How the Changing Seasons Affect Us and How Art Can Help

Winter is coming...

The nights are getting longer, the days are getting colder and, although Autumn and Winter bring with them lots of beauty and reasons to feel joyful, many people can be left feeling a little gloomy and experiencing the 'Winter blues'.

A sensation of lowness in mood during seasonal transitioning is often attributed to the shorter days – which result in less exposure to sunlight. The NHS website says that the functioning of a small area of the brain called the hypothalamus (which helps stimulate a variety of key processes) can be impeded by a deficit in daylight and that “a lack of sunlight may lead to lower serotonin levels, which is linked to feelings of depression”. As serotonin is a complex mood modulating hormone, which stabilises our feelings of happiness and well-being (among other things), its clear to see why this could be the case.

The lower levels of daylight during Autumn and Winter can also cause disruption to our circadian rhythm (our body's internal clock), because our bodies rely on sunlight to help us regulate a variety of important functions, including sleeping, eating, and mood-balancing. It’s no surprise, then, that when this is out of balance some people can really feel off-kilter.

Interestingly, an Artsy article describes Dr Norman Rosenthal's studies between seasonal mental health disorders and creativity. He was part of the team who first coined the term SAD (seasonal effective disorder) in the 1980s and who helped innovate light therapy treatments for the condition, and refers to historical and well known artists, such as Vincent Van Gogh, saying “I think that the arts have a very important role in expressing the seasons, and being affected by the seasons...the changing light affected their moods, and that influenced their productivity.”

In particular, he talked of the many letters written by Van Gogh to his brother Theo (sincere representations of his now infamous emotional turmoil) and how he described “capturing the light in the South of France”.

In Winter of 1890 Van Gogh completed his painting Almond Blossom – a glorious depiction of white blossoms against a clear blue sky, purported to represent rebirth and new life, which he gifted to his newborn nephew and namesake. says that he wrote to his brother Theo: “My work was going well, the last canvas of branches in blossom - you will see that it is perhaps the best, the most patiently worked thing I had done, painted with calm and with greater firmness of touch. And the next day, down like a brute.”

His heartfelt words imply his psychological turmoil, on the one hand battling with deeply depressive thoughts and emotions, and on the other trying hard to embrace his creativity and love of things in which he found beauty; such things as family and Japanese art – about which Van Gogh previously wrote to his
brother of his admiration: “...we like Japanese painting, we have felt its influence, all the impressionists have that in common.”

Highly popular and contemporary artist Sam Toft commented one wintry February evening: “Sometimes I feel like a bunch of those crushed crocuses I see in the park. After so long striving to push their bright little heads up through the mud. But one step at a time, eh? #keeponkeepingon” - her words at once
melancholic yet hopeful. Sentiments which can be seen in her limited edition print In My Thoughts, Always, featuring a hand-holding couple and their dog, composed of a muted neutral palette and set against a empty dimly lit background, with a burgeoning light emanating around the central characters,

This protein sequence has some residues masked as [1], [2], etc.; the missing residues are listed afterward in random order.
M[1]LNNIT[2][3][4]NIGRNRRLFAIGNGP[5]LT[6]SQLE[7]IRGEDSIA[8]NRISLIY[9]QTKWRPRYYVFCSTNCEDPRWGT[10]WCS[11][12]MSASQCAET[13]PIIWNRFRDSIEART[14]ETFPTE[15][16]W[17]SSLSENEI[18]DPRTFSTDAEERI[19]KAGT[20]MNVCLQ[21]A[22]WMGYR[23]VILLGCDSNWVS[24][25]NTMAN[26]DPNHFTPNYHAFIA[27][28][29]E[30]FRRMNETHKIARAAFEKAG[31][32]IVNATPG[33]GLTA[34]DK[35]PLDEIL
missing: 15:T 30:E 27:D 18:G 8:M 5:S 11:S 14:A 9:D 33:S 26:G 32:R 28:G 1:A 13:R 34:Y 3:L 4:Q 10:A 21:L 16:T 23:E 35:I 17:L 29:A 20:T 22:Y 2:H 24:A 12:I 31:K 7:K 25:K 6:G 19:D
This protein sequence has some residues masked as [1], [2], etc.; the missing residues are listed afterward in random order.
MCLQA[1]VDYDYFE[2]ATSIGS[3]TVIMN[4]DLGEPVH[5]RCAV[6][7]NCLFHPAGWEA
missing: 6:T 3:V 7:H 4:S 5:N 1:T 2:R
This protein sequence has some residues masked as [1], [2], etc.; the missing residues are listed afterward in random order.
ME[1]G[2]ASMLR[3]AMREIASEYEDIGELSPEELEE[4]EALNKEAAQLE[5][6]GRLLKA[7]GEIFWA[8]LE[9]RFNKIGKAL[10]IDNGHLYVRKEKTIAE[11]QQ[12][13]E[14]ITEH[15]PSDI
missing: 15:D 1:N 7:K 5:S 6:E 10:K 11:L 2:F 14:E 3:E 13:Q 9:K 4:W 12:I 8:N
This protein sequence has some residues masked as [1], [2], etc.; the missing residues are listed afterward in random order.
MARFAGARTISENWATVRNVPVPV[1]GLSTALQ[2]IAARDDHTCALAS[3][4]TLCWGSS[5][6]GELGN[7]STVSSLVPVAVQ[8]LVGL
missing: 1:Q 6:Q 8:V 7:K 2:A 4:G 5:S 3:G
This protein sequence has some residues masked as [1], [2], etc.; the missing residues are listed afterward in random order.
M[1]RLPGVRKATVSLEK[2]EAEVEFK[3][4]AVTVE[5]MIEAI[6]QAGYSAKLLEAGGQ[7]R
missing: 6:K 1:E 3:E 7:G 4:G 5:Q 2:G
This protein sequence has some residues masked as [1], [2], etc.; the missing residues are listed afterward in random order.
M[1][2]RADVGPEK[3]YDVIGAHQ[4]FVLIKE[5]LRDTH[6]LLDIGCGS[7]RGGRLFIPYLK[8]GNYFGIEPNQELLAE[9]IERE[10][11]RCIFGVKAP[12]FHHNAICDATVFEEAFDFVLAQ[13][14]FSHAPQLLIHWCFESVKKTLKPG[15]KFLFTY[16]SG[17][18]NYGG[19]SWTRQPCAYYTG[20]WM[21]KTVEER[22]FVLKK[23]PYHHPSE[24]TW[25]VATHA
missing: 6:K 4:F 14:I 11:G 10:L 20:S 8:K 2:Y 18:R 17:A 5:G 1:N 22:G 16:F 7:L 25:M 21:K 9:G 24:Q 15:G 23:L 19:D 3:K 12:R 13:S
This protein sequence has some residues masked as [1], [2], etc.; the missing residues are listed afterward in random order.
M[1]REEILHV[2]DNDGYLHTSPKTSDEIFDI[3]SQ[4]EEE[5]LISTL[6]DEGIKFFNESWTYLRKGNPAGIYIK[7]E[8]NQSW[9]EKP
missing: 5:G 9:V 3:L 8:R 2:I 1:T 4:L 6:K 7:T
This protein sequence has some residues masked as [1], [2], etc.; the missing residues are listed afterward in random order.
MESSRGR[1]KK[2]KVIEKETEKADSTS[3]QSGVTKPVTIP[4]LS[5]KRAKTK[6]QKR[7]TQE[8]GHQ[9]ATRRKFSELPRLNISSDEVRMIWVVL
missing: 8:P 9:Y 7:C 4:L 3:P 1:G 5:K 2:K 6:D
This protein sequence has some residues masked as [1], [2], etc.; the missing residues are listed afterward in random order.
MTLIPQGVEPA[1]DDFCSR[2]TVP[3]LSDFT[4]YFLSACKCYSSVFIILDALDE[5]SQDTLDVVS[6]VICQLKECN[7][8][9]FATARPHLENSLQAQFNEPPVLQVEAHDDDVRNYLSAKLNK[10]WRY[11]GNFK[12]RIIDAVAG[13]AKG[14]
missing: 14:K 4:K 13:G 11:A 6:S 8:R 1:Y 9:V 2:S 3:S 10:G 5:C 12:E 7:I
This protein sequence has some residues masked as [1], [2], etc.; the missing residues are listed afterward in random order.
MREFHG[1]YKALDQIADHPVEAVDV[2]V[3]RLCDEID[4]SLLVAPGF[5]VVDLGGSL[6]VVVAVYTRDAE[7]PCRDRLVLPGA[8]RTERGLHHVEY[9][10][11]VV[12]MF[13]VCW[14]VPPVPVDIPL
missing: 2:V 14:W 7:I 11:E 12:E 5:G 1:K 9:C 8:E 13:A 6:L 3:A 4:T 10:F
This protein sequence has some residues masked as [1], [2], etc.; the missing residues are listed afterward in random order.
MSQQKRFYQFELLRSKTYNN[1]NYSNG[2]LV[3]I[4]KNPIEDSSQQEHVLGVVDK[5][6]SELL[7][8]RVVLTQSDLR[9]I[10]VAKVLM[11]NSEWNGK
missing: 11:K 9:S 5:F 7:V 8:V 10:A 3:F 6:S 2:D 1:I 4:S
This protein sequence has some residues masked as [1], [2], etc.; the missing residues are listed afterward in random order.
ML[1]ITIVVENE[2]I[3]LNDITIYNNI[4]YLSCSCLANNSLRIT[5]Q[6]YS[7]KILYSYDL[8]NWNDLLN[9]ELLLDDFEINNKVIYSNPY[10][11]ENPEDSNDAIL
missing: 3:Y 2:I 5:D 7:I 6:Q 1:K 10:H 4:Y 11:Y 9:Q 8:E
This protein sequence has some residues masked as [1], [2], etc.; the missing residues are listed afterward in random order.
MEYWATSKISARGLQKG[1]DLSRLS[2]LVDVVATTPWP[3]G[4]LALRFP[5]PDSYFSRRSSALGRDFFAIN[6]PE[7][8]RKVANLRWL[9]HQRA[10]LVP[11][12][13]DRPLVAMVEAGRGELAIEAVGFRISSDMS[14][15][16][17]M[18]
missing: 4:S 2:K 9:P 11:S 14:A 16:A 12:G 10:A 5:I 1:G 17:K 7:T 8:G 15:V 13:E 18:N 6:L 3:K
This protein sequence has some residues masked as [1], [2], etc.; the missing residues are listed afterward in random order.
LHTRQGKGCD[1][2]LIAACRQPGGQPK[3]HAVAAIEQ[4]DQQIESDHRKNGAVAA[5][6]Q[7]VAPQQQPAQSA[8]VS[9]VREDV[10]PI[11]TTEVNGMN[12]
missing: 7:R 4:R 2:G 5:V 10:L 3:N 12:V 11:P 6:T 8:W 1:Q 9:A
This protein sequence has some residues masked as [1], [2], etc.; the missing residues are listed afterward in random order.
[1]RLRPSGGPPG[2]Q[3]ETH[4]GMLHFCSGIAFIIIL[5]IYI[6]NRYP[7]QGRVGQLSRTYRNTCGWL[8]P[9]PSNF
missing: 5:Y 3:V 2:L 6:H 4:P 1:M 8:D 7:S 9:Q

as if depicting the darkness of longing alongside the lightness of hope or memory.

As briefly mentioned before, a commonly used treatment for general lowness in mood due to seasonal flux is light therapy (phototherapy), during which a light box is used to transmit controlled artificial sunlight to the recipient, to stimulate typical biological responses and promote harmony.

Regular exercise and getting out in natural daylight as much as possible is also recommended, as well as other lifestyle management measures, such as finding activities which help to reduce stress levels and lighten your mood.

As the colder months inevitably mean more time spent indoors, think about ways to brighten up your living space, from maximising light by adding a well placed attractive mirror, to putting up some cheery new artwork.

Art can provide a considerable form of therapy, whether creating your own, or taking a little time to admire the work of others. The Mental Health Foundation say that “arts can make a powerful contribution to our mental health...can help to boost confidence and make us feel more engaged and engagement also alleviates anxiety, depression and stress.”

As Christmas is on the way, why not pick up a few craft supplies and have a go at making some colourful decorations, personalised greetings cards, or even a heartfelt handmade gift?

Try a visit to an art gallery or museum during the winter months too to lift the spirits. You can stay warm indoors, whilst soaking up some culture, and feeling the benefit of a bit of creative energy.

Our Sculpture Garden and Gallery in Fordingbridge is a lovely place to visit.

Enjoy seeing our latest collection of contemporary sculpture, original wall art and art prints displayed beautifully on our walls, and pick up a treat or two to take home to admire for years to come.

Lean on Me When You're Not Strong and And Then the Sun Came Out are gloriously sunny and optimistic limited edition prints by Sam Toft which are sure to enliven your space at home and lighten your heart.

NB Typically seasonal depressions disappear after a few days. If symptoms continue, it may be a sign of a more serious problem that requires help. Always seek advice from a medical professional.

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